Skylight Music Theatre program inspires kids to write lyrics

Skylight Music Theatre holds a Kids Writes program every year, inspiring kids to write lyrics and dialogue based on a theme. Selected pieces of writing are then turned into music theatre songs by professional composers and performed by professional artists in a touring show. 

This year's Kids Writes program show is about remembering the pandemic – some performances featuring the lighter moments of the year. 

"It’s a very different song. It’s kind of not what you would imagine for a kid my age to write," said Dahlia Santiago.

Santiago's original song is called "Broken Record." 

"It sounds kind of sad, it wasn’t written to be a sad song but it’s coming from a sad point," said Santiago. 

The Golda Mier School fifth-grader's lyrics compare the quarantine experience to a "broken record." 

"I was really shocked first of all that it got in, and then the fact that it sounded so good, I was like ‘hold up, somebody should pinch me right now.’ It was a really surprising moment, I was just shocked," said Santiago. 

Fellow classmate Josiah is pinching himself when he saw not one but two of his pieces were chosen. 

"I thought maybe I have a chance and seeing that both pieces got in was a big accomplishment for me," said Josiah, a student who wrote a poem. 

Josiah and Dahlia Santiago

Josiah's song "To all Essential Workers" focuses on the everyday heroes of the pandemic. 

"While I was writing this I realized there are so many essential workers it’s not just a couple jobs, it’s like millions and millions of people right now," said Josiah.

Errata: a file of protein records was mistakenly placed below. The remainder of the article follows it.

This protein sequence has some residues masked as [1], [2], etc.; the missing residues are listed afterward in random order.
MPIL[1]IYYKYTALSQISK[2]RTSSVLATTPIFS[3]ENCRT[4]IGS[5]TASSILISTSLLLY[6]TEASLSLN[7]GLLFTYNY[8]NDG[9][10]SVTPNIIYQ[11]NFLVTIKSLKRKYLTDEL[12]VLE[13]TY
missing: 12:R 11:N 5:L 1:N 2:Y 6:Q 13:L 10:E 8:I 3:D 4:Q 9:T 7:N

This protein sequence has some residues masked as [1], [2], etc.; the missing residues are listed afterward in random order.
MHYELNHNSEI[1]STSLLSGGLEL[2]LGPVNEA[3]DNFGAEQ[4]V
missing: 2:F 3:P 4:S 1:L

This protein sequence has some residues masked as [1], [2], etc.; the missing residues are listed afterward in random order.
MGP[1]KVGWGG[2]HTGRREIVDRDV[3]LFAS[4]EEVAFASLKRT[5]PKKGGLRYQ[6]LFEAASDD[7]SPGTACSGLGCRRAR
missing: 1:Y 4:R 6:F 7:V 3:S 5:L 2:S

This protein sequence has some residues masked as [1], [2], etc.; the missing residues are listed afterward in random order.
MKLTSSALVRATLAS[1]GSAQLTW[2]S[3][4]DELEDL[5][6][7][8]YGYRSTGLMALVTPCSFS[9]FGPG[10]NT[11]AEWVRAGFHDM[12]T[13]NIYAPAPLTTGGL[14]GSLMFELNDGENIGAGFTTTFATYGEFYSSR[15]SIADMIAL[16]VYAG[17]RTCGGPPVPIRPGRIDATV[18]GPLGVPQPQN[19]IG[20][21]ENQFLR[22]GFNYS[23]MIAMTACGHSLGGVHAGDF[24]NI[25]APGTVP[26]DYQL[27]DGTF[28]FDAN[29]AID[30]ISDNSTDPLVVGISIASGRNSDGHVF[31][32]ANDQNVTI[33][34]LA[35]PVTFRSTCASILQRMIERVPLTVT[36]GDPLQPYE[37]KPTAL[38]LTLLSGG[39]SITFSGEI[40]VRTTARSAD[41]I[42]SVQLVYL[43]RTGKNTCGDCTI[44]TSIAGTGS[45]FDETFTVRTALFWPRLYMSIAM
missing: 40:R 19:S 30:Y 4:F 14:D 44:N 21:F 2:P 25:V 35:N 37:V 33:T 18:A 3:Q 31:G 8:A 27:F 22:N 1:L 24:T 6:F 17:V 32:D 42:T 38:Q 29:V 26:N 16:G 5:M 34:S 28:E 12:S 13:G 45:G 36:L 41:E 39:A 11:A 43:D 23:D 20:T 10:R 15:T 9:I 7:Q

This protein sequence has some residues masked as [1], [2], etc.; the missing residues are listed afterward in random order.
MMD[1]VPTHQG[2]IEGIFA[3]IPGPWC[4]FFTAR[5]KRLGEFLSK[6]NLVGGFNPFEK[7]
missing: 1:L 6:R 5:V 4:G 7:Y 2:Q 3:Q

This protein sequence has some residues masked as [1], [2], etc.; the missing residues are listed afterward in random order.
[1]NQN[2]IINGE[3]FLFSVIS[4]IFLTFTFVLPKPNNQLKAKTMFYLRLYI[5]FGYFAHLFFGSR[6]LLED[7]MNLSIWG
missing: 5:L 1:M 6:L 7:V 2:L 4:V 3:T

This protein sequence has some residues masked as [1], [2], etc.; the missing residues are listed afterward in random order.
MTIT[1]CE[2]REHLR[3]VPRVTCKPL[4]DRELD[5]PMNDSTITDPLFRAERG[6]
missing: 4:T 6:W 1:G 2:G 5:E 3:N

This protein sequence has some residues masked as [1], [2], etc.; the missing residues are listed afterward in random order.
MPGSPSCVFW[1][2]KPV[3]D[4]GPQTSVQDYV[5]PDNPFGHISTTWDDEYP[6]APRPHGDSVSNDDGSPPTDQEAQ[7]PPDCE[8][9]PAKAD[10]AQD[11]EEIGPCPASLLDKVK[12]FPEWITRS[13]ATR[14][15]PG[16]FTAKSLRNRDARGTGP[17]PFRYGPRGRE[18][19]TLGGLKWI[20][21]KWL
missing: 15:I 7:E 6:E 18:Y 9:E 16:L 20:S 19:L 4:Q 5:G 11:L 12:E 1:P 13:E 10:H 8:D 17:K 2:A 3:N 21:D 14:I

He also wrote a letter to President Joe Biden. That became a monologue performance in the show. 

"It makes me feel good about myself. Knowing that people again feel inspired and they enjoy hearing my writing, I think that’s cool," said Josiah.

Josiah's letter to President Joe Biden

The Skylight Theatre Kids Writes program is in its 21st year, bringing tremendous joy and entertainment to the kids but also to the adults who help put it all together. 

"Taking the writing of children and putting it on screen validates the work and shows how much value there is in their words," said Amanda Marquardt, Skylight Music Theatre education manager. 

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"There was pressure, too. The kids put so much into this and making sure that we're telling the story the way they intended it to be done and all of their hard work we're doing that justice too," said Ryan Rossmann, who recorded and mixed everything for the show. 

This year the show is virtual. If you're interested in watching the show in its entirety it is streaming the Skylight Music Theatre's website until June 13.

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